While I’m waiting on the graphic designer to put the finishing touches on our latest editorial (eeeek!) I’m going to take a moment to talk about the history of photography (yay!).
the wet-plate collodion process //
In 1840’s, if you wanted your portrait to be made, you had the choice between a Daguerrotype and a Calotype, which we will talk about later. Daguerreotypes were stunningly sharp and the process was much more sensitive to light yielding a beautiful photographic likeness. The downside? There was only one, so there were no copies for family members or friends. No negative/positive funny business. However, the Calotype produced between 50 to 100 reprints from one paper negative. The downside? The final print was soft, somewhat dreamlike, and the process was not as sensitive to light which required longer exposure times. Not too good for portraits. Then, a man named Fredrick Scott Archer invented the Collodion process in 1851. It was as if he took the best of both mediums and created one single process. The Collodion, or wet-plate process, was much more sensitive to light, produced sharp photographs, and was able to be duplicated! Awesome right? Well, like everything else there is always a downside, and this process had quite a few of ’em. The photograph was made directly onto a glass plate (which became the negative) making travel kind of a pain in the butt. Imagine wanting to take ten photographs on vacation. You would have to carry ten pieces of glass! Whew! Along with the fact you had to basically be Hercules to be a photographer, the plate had to be coated, exposed, and developed on-location making it necessary to have a portable darkroom with you at all times (or a photographic van / see no.1 below). And chemistry. And a ton of glass. The photographs though? Gorgeous prints that could be duplicated! Take a look >>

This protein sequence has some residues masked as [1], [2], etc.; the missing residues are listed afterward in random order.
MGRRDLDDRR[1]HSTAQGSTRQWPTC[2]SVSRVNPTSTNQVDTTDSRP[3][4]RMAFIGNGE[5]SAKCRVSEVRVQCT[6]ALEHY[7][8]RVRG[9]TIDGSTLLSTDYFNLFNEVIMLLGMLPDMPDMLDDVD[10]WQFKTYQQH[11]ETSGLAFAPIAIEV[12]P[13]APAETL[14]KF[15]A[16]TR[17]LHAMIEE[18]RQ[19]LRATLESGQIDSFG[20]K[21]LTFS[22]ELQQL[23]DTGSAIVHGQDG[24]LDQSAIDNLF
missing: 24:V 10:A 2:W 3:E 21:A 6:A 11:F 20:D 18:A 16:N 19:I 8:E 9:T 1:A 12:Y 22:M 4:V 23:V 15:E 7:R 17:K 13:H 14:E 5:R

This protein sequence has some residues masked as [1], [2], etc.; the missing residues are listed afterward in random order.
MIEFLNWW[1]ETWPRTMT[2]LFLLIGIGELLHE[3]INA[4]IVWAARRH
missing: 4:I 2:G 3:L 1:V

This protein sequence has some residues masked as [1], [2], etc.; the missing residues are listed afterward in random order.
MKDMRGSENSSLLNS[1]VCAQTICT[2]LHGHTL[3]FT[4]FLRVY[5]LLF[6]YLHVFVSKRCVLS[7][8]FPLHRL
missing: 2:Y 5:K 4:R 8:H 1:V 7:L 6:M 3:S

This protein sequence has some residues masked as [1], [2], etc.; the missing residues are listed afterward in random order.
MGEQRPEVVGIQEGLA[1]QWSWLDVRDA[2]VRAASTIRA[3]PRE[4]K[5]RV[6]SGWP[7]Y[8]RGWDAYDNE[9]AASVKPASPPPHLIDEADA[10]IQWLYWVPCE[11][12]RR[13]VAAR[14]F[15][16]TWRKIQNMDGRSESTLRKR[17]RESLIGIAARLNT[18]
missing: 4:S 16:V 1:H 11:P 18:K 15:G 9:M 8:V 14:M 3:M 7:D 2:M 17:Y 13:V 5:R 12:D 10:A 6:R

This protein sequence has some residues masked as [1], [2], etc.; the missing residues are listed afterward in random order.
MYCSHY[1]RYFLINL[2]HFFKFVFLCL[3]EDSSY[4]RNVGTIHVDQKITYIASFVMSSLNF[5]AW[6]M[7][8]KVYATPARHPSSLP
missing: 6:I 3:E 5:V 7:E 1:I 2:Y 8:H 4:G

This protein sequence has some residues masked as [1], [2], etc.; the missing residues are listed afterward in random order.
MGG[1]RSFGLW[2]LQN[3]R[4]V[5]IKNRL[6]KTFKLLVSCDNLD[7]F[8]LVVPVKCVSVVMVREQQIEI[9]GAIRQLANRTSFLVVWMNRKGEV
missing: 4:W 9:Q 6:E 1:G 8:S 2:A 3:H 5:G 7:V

// 1. a photographic van used for making wet-plate photos on-the-go // 2. I Wait, 1872 Julia Margaret Cameron // 3. The Three Brothers, after 1860 Carleton E. Watkins // 4. Part of the “Family Pictures” series by Sally Mann, 1984-1991
links for more information on collodion photography //
video // how-to
video // history of collodion by george eastman house
article // getty.edu